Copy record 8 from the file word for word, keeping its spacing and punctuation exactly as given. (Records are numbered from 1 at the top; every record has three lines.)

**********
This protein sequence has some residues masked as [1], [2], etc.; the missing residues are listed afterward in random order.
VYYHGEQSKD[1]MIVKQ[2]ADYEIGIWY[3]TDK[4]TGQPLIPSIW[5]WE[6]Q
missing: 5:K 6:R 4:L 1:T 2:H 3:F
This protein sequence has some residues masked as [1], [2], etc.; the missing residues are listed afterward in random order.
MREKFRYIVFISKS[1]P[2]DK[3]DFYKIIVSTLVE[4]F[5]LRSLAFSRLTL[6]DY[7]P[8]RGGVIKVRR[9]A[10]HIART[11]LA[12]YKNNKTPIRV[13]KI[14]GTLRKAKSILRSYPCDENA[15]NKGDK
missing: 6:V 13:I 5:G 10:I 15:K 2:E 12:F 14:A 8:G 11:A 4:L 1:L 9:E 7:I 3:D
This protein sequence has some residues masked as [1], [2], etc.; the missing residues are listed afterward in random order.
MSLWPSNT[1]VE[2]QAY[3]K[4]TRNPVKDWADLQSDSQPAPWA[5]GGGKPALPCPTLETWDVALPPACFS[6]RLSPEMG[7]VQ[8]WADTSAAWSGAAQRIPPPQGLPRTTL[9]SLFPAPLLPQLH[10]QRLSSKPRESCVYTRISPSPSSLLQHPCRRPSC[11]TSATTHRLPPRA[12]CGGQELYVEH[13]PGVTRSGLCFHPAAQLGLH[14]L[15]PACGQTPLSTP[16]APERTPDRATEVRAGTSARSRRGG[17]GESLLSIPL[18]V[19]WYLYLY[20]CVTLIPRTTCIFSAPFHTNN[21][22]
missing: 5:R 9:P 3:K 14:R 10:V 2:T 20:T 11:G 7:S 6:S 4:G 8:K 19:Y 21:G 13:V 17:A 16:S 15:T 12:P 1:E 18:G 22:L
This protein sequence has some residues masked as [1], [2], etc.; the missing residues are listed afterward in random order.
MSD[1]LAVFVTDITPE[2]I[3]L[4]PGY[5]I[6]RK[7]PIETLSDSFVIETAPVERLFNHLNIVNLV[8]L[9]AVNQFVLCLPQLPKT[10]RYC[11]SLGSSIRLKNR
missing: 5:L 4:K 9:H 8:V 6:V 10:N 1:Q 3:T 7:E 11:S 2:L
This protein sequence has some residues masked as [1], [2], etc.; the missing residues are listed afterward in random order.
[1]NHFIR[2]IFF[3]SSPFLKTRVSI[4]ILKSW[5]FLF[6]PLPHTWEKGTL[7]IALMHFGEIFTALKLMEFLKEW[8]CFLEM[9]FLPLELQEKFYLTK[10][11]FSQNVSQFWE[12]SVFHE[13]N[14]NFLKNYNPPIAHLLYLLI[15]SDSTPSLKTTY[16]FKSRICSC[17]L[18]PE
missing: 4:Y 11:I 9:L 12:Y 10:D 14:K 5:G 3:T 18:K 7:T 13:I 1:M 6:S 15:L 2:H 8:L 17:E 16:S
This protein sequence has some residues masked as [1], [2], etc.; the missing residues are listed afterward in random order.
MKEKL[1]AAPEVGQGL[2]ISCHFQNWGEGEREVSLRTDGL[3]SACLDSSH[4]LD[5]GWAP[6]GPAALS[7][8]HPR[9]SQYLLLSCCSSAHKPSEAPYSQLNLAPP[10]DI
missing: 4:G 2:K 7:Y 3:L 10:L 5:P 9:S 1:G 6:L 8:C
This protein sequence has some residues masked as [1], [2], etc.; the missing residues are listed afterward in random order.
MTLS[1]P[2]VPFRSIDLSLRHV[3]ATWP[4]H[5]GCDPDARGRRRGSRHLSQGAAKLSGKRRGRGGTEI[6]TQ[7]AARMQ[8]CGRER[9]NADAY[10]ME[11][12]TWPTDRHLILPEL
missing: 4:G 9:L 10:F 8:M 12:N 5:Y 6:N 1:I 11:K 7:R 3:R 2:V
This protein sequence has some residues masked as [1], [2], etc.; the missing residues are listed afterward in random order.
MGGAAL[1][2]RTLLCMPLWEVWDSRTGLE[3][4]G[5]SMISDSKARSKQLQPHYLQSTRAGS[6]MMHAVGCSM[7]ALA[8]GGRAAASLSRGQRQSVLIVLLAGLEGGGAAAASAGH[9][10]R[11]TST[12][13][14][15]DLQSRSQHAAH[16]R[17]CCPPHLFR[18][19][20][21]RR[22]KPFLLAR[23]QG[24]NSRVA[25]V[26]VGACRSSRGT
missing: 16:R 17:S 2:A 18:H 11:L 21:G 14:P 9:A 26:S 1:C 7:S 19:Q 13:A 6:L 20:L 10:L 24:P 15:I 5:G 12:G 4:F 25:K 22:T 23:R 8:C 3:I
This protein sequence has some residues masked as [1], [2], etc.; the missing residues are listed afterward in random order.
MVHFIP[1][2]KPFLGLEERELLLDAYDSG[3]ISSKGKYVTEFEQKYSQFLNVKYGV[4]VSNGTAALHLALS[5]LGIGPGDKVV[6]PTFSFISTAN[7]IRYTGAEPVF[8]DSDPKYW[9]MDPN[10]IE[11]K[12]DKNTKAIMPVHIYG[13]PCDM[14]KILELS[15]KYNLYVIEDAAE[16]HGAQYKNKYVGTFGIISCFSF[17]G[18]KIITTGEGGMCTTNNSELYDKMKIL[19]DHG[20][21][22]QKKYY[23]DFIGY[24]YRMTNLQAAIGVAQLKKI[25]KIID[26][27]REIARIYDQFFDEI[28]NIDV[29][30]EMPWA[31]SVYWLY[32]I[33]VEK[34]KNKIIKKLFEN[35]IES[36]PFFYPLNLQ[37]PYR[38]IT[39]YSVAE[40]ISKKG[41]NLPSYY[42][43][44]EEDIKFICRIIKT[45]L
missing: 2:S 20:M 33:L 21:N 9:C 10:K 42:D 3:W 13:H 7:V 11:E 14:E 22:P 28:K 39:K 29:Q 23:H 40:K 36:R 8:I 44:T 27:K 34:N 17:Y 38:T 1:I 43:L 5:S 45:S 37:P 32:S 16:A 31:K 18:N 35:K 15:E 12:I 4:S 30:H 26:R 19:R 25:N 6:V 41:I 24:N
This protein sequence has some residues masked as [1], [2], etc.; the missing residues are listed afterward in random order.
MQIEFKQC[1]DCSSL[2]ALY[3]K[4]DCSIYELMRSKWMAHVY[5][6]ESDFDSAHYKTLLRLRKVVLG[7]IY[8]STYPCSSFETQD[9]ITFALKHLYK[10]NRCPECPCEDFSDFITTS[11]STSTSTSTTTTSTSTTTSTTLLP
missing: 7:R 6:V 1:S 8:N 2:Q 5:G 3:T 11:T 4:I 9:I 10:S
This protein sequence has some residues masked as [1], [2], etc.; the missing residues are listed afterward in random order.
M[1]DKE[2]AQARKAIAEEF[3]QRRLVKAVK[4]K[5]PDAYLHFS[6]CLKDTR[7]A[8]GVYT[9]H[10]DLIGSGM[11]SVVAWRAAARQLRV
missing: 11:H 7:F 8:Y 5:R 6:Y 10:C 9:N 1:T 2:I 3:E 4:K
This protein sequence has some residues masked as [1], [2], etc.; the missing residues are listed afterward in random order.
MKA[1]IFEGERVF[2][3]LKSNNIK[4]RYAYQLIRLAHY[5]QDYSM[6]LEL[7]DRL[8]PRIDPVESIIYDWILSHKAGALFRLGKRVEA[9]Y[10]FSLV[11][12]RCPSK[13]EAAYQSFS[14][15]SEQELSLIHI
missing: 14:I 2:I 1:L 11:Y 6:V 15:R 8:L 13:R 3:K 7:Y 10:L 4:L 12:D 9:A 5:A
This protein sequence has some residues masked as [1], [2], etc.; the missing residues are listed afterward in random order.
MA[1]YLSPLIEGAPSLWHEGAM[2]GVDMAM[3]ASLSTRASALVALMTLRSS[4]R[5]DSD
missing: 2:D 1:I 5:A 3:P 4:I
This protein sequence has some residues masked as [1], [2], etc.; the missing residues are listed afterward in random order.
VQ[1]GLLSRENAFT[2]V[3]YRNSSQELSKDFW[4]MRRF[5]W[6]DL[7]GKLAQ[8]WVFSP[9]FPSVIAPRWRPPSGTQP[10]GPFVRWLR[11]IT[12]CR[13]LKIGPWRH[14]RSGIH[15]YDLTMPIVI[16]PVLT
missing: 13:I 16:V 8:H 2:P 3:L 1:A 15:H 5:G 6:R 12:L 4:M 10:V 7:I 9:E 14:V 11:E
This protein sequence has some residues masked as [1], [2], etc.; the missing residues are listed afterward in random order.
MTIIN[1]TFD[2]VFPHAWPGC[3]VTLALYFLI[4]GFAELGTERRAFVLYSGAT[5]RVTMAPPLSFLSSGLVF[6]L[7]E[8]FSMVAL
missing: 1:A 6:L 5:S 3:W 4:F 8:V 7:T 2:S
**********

This protein sequence has some residues masked as [1], [2], etc.; the missing residues are listed afterward in random order.
MGGAAL[1][2]RTLLCMPLWEVWDSRTGLE[3][4]G[5]SMISDSKARSKQLQPHYLQSTRAGS[6]MMHAVGCSM[7]ALA[8]GGRAAASLSRGQRQSVLIVLLAGLEGGGAAAASAGH[9][10]R[11]TST[12][13][14][15]DLQSRSQHAAH[16]R[17]CCPPHLFR[18][19][20][21]RR[22]KPFLLAR[23]QG[24]NSRVA[25]V[26]VGACRSSRGT
missing: 16:R 17:S 2:A 18:H 11:L 21:G 14:P 9:A 26:S 1:C 7:S 19:Q 13:A 6:L 20:L 10:L 24:P 15:I 5:G 12:G 4:F 25:K 22:T 23:R 8:C 3:I